AMES (June 29, 2020)—To meet the growing global food demand, plant breeding technology must increase crop yields in less time. The Foundation for Food & Agriculture Research (FFAR) awarded a $748,548 Seeding Solutions grant to Iowa State University of Science and Technology to accelerate crop development. Iowa State University, KWS SAAT SE & Co, Beck’s Superior Hybrids, BASF, SAATEN-UNION BIOTEC and RAGT are providing matching funds for a total $1,497,097 investment.
The global demand for food, feed and fiber is projected to double by 2050. Currently, it takes ten years, on average, for plant breeders to develop a new crop. Farmers need enhanced varieties sooner to meet future food production demands.
Iowa State University researchers are developing breeding methods that apply to multiple crop species, to accelerate the plant breeding process. These breeding techniques will deliver improved crop varieties – with greater yields – into the hands of farmers sooner. Researchers are developing and validating a rapid cycling cell culture-based selection system, using corn as the model. In lay terms, researchers are accelerating breeding in the lab, rather than in the fields. Field trials only produce one generation of crops a year, whereas this research method can produce multiple generations in a year, which is a more efficient way to create new crop varieties.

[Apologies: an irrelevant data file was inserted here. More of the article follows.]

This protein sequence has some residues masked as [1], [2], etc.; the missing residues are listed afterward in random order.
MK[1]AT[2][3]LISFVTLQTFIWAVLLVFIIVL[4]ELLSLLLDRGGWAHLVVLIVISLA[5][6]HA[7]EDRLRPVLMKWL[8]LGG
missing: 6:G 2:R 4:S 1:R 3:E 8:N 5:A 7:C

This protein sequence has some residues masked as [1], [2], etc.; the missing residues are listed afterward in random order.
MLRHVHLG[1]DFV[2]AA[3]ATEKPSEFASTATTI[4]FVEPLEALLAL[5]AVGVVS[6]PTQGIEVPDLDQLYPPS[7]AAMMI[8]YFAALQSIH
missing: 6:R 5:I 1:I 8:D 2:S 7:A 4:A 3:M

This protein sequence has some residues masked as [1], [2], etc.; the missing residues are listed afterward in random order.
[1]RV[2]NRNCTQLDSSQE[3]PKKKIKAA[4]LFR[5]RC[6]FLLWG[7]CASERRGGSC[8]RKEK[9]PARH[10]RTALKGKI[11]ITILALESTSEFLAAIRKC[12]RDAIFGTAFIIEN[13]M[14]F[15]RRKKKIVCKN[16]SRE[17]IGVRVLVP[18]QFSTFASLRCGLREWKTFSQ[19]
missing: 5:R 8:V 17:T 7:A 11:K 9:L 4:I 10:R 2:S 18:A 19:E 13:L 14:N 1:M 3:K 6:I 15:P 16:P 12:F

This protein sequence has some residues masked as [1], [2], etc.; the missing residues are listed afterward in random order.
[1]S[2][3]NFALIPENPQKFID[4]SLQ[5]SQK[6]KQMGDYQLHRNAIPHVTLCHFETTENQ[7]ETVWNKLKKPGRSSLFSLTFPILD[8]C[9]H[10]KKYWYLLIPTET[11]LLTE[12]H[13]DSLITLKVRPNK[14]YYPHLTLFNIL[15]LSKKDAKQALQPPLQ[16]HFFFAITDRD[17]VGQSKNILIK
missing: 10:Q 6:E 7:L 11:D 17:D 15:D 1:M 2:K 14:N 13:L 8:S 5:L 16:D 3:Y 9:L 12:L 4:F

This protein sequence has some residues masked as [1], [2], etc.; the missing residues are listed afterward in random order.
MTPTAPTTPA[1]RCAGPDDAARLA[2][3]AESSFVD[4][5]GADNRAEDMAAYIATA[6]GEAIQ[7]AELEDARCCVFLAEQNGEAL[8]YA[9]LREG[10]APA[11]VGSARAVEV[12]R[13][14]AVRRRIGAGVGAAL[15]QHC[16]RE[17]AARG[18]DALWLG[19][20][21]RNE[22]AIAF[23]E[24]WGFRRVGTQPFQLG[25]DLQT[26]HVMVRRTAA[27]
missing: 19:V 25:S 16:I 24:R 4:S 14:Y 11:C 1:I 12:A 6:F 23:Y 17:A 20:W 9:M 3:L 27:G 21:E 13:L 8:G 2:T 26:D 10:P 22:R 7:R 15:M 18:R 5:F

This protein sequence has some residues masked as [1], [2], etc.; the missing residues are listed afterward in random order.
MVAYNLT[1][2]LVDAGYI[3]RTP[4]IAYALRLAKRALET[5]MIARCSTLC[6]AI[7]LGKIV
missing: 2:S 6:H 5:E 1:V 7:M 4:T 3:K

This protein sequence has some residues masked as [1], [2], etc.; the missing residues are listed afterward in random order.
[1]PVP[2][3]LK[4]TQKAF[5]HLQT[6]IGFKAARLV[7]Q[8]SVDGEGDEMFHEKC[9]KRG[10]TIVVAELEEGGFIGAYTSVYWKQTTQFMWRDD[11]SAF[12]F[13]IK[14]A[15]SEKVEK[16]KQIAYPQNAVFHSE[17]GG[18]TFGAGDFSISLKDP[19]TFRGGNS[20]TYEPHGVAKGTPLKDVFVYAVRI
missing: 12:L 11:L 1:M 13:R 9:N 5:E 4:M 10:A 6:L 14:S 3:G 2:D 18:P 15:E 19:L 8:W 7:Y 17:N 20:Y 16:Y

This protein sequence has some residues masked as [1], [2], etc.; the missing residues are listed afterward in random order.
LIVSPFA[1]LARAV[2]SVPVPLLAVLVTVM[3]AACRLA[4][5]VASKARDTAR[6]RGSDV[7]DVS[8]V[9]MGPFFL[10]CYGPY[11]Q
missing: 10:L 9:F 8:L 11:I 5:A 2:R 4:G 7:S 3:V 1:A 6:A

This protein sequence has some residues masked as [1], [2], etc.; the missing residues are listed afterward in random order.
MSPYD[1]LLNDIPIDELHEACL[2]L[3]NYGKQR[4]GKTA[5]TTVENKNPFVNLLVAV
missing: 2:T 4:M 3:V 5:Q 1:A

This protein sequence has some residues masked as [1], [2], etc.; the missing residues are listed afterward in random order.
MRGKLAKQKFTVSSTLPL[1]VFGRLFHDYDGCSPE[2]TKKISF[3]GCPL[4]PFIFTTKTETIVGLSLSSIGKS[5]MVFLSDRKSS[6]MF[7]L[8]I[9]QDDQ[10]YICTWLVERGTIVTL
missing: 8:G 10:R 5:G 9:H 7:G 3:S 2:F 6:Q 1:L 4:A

Principal investigator Thomas Lubberstedt is the founder of the Doubled Haploid Facility at Iowa State University, providing service to public and private maize breeders for accelerated inbred line development since 2010. “The novel FFAR project takes this technology to the next level, including isolation of genes controlling spontaneous haploid genome doubling,” said Lubberstedt.